Sunday, August 01, 2010

Do You Like These Kids?

As part of our new restraint and seclusion reduction initiative, I recently completed two focus groups with clients to ask them what they felt staff could do to decrease restraints and seclusions. Their answers can be summed up in the directive: ask me what is wrong and listen to my response.

I was dismayed by the feeling that the kids had that the staff did not really like them or enjoy being with them. They spoke of staff wanting to get away from them, have breaks from them. They said staff were at times involved in their own interests and not willing to be interrupted by the kids. They noticed staff sitting and talking together. On the other hand, they described how much it meant when staff participated in games and activities with them. They felt close to staff who listened when they spoke, remembered what they said and asked them about it later. They were quick to blame themselves for staff not wanting to be with them, because of the way they acted. But they described acting better around staff who genuinely care.

One of my colleagues remarked recently that what our kids need, and have never had, is someone whose face lights up when they come into a room. Think of your own children or those of friends. They are celebrated in so many ways! Their pictures are on the refrigerator, their events are attended, their performances little and big are applauded. But more than that, they constantly receive feedback that they are delightful. Someone loves them, wants to see them, wants to hug them, and wants to hear about their day.

Some research has shown that a critical factor in school success is the proportion of positive to negative comments a child hears during a day. How many times do our children hear their own name used in joy, as in "Stephanie I am so glad to see you!" or "Stephanie what a wonderful math paper!" In contrast, how often is their name used as a warning: "Stephanie, stop that!" or "Stephanie, don’t do that!" In their lives I am afraid it has mainly been the later.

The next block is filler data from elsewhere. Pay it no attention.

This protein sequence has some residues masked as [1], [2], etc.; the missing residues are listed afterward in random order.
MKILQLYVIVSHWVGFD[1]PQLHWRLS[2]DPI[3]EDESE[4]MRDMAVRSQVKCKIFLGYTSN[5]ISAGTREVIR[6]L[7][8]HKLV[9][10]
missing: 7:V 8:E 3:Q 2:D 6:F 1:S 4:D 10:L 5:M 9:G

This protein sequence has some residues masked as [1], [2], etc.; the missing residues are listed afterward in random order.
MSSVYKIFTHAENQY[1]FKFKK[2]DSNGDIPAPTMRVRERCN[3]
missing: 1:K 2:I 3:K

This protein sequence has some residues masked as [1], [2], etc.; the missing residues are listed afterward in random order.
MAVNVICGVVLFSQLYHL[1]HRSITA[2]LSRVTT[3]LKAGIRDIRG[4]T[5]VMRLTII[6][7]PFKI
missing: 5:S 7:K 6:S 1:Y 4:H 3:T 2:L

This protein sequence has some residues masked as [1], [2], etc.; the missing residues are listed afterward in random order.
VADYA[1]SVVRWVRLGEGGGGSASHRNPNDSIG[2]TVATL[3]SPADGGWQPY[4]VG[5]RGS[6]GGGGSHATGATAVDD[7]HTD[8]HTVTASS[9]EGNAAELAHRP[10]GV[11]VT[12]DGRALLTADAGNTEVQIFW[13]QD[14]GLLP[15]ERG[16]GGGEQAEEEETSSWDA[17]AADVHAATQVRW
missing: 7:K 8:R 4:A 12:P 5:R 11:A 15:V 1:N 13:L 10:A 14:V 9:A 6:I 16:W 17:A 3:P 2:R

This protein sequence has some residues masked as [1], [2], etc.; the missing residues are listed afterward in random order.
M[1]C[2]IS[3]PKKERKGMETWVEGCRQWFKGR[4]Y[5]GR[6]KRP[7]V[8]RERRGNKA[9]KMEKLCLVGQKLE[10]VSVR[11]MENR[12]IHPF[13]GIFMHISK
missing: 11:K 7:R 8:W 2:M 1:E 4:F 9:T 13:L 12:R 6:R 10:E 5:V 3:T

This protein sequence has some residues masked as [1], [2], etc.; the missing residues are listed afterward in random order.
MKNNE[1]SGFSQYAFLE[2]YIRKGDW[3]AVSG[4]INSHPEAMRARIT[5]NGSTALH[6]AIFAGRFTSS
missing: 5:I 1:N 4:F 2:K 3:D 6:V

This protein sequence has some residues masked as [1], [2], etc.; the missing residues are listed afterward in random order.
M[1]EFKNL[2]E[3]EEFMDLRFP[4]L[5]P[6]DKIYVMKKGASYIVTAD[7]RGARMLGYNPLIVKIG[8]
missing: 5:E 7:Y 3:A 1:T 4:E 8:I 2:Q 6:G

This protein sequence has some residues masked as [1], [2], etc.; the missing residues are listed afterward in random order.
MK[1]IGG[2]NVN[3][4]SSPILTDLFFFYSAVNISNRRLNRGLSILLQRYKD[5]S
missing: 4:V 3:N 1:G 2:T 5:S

Martha Holden of the CARE project told me that she teaches staff that their main job is to make sure that the child they are caring for has a marvelous day. What if we organized everything we do around that goal? That our goal is to help the children be happy?

The children we work with are marvelous. Every day they demonstrate strength, courage, intelligence, wit, creativity and humor. Of course, they can also be obnoxious and even scary. But if we don’t see the marvel in them, who will? And how can they possibly change and grow if they have no one who is delighted by them?

The kids in my focus group were clear what they needed. What would it take for each of us to become that staff who listens, who joins with the children in games and activities, who laughs with them, who creates positive memories? How can we become the person who shows the child that she is worthwhile by looking forward to our time together, seeking her out and obviously wanting to be with her? This engagement can’t be faked and I am not sure it can be taught. But it is what makes our jobs meaningful and what heals the children.


Floridamom said...

I would like to know what the resonse of the children was on R & S. Can you add this to your blog article? I think it is very important to know and understand their views.



Patricia Wilcox, LCSW said...

I will get you some information on the kids' comments about restraint and seclusion.